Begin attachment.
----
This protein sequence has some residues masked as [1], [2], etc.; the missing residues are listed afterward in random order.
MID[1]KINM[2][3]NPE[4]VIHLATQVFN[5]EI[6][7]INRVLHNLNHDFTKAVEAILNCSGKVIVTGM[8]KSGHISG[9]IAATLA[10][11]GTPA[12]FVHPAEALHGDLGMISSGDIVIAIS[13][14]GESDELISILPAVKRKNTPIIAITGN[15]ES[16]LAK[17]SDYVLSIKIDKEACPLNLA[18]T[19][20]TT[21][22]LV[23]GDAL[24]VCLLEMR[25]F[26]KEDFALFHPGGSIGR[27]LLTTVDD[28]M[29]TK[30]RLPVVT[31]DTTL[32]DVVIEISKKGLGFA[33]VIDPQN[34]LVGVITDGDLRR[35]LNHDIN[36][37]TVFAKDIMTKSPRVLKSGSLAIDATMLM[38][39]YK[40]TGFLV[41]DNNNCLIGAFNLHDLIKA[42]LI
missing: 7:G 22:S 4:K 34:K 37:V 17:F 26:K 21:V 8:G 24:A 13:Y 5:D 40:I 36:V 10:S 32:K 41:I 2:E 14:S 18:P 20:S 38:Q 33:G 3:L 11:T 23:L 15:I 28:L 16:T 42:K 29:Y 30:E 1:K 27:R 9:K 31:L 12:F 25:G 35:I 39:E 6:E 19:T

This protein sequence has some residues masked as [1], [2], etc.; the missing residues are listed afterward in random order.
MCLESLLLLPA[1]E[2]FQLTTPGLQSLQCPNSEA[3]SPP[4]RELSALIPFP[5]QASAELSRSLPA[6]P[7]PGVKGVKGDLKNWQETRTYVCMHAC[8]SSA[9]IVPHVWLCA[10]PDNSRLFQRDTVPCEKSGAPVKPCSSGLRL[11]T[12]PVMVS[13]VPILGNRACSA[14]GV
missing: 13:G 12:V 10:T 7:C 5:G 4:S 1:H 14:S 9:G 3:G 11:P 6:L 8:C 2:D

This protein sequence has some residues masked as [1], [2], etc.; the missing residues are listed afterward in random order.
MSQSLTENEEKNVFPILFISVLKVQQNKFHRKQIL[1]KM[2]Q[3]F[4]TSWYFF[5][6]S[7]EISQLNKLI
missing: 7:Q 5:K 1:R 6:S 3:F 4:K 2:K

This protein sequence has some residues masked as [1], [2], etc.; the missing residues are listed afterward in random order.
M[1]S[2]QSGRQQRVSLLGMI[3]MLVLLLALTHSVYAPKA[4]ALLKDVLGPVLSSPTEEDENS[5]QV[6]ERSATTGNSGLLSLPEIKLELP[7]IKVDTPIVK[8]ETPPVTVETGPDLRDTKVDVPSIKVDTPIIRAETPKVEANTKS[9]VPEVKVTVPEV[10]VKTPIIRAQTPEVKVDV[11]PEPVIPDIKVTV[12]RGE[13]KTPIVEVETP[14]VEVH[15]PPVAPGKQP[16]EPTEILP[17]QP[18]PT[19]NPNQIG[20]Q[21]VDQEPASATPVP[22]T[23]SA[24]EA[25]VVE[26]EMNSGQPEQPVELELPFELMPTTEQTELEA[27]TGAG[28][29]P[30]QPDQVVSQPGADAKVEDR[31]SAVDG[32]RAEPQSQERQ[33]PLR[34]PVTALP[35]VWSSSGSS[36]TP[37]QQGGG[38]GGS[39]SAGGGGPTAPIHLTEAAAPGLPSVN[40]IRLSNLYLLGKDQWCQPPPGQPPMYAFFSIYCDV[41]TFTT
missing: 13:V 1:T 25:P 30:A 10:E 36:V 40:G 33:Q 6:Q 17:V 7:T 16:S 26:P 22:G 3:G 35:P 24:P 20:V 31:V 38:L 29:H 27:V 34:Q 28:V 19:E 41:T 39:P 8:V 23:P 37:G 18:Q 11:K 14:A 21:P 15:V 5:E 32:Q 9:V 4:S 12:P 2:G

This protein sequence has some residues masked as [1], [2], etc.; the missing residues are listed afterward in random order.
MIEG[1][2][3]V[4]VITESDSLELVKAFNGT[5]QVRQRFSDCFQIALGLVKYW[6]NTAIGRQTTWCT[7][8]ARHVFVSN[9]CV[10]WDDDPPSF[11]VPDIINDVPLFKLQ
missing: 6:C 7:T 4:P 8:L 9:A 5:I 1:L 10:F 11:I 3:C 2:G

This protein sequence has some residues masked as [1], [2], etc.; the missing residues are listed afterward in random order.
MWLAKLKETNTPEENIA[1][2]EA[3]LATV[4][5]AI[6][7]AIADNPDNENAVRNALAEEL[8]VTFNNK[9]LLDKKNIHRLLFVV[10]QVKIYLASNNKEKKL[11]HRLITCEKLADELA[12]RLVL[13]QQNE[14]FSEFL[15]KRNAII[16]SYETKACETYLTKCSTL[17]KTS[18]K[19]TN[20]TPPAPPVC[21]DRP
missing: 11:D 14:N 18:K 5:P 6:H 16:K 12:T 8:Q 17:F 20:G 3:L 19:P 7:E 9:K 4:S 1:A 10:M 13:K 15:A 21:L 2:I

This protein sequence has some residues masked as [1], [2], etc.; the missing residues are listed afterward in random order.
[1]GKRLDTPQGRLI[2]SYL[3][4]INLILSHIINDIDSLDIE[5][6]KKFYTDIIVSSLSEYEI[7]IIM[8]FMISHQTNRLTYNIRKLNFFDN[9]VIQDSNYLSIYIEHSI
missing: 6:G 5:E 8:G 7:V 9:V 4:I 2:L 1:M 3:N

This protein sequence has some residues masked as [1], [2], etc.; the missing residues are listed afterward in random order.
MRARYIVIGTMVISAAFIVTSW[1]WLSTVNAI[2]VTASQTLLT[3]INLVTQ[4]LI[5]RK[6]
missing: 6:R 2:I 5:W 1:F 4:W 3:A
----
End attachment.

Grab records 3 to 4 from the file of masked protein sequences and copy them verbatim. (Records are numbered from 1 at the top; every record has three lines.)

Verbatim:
This protein sequence has some residues masked as [1], [2], etc.; the missing residues are listed afterward in random order.
MSQSLTENEEKNVFPILFISVLKVQQNKFHRKQIL[1]KM[2]Q[3]F[4]TSWYFF[5][6]S[7]EISQLNKLI
missing: 7:Q 5:K 1:R 6:S 3:F 4:K 2:K

This protein sequence has some residues masked as [1], [2], etc.; the missing residues are listed afterward in random order.
M[1]S[2]QSGRQQRVSLLGMI[3]MLVLLLALTHSVYAPKA[4]ALLKDVLGPVLSSPTEEDENS[5]QV[6]ERSATTGNSGLLSLPEIKLELP[7]IKVDTPIVK[8]ETPPVTVETGPDLRDTKVDVPSIKVDTPIIRAETPKVEANTKS[9]VPEVKVTVPEV[10]VKTPIIRAQTPEVKVDV[11]PEPVIPDIKVTV[12]RGE[13]KTPIVEVETP[14]VEVH[15]PPVAPGKQP[16]EPTEILP[17]QP[18]PT[19]NPNQIG[20]Q[21]VDQEPASATPVP[22]T[23]SA[24]EA[25]VVE[26]EMNSGQPEQPVELELPFELMPTTEQTELEA[27]TGAG[28][29]P[30]QPDQVVSQPGADAKVEDR[31]SAVDG[32]RAEPQSQERQ[33]PLR[34]PVTALP[35]VWSSSGSS[36]TP[37]QQGGG[38]GGS[39]SAGGGGPTAPIHLTEAAAPGLPSVN[40]IRLSNLYLLGKDQWCQPPPGQPPMYAFFSIYCDV[41]TFTT
missing: 13:V 1:T 25:P 30:A 10:E 36:V 40:G 33:Q 6:Q 17:V 7:T 16:S 26:P 22:G 3:G 35:P 24:P 20:V 31:V 38:L 29:H 27:V 34:Q 28:V 19:E 41:T 39:P 8:V 23:P 37:G 18:Q 11:K 14:A 21:P 15:V 5:E 32:Q 9:V 4:S 12:P 2:G